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Julian Cope / Henry Raby – The Duchess, York – Sunday 2nd August 2015

There’s not many artists I’ve stuck with over the last, um, 35 years. But Julian Cope is one.

Whilst contemporaries such as the Bunnymen seem to be releasing the same song over and over again now, Cope continues to plough his own furrow. I can’t claim to have liked everything he’s ever released (and I’m certainly not on top of the myriad of side projects) but Julian is always worth a listen. And, unlike the current Bunnymen, never dull.

Nevertheless before Sunday it had been over 9 years since I last saw him play live (although we did see him at the Edinburgh International Book Festival last year). But despite this two Scottish dates (his first in all that time) had passed me by for different reasons (three, really, if you include his Wickerman appearance last month). And after Sunday I’m regretting that.

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The Cope – Archdrude, singer, raconteur, stand-up

Although on stage for an hour and a three quarters, Julian actually only played 14 songs (and performed a poem) with the rest of the set comprising Cope as raconteur or stand-up. It might have been a disappointment but, no, not a chance.

Starting off with his regret that Scotland hadn’t voted for independence (an odd choice in England, I’d have thought) he quickly expanded on that to suggest that once Scotland goes, Yorkshire could be next, followed by Wiltshire! Thereafter he ranged far and wide over favourite topics and anecdotes even playing the occasional song. To be honest it would have been entertaining enough on its own but there was also the music.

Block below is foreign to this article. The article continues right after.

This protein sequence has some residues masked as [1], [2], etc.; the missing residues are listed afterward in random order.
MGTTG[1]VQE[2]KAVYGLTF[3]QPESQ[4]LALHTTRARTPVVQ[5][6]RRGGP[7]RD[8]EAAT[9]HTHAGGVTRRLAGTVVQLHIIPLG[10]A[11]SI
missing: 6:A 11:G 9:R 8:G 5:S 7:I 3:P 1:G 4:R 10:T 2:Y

Essentially a greatest hits selection, it was pretty much impossible for Cope to drop the ball over such a short selection from his long and varied career and reassuringly he didn’t given the quality of songs he played. ‘The Culture Bunker’ and the Peggy Suicide material were perhaps the highlights although the tune I’ve had stuck in my head ever since is ‘They Were on Hard Drugs’. There was also the novelty of hearing ‘World Shut Your Mouth’ in an acoustic format.

Certainly I was kicking myself afterwards that I’d failed to catch both the Glasgow and Edinburgh gigs but won’t make the same mistake again.

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Henry Raby

Support came via a short set from punk performance poem Henry Raby. His entertaining material ranged from the Beano to Emma Goldman and he was the perfect warm-up for what was to come.

The turnout was a little disappointing, although the fact that the original gig was cancelled at very short notice may have been a factor (and the stage lighting on Sunday was VERY bright). Nevertheless I doubt there was more than a hundred folk in the audience.

The venue turned out to be basement in Stonebow House, a Sixties brutalist office building quite at odds with York’s architectural heritage. It was slightly oddly shaped too for a gig (although probably ideal for a club) with large areas not having a great view of the stage and both the main sets of speakers being located to the left and right of the pillars near the stage. None of this mattered on Sunday given the turnout but I’m not sure I’d like to see a packed show in the venue.

Julian played:

1. I’m Living In The Room They Found Saddam In 2. Double Vegetation 3. They Were On Hard Drugs 4. Sunspots 5. Psychedelic Revolution 6. Culture Bunker 7. As The Beer Flows Over Me 8. Cromwell In Ireland 9. Cunts Can Fuck Off 10. World Shut Your Mouth 11. Greatness and Perfection 12. Friends Reunited (And It Feels So Good) 13. Soul Desert 14. Pristine

Encore: 15. Treason

Julian’s first two solo LP ‘World Shut Your Mouth’ and ‘Fried’ are re-released as deluxe 2 CD editions on 14th August.

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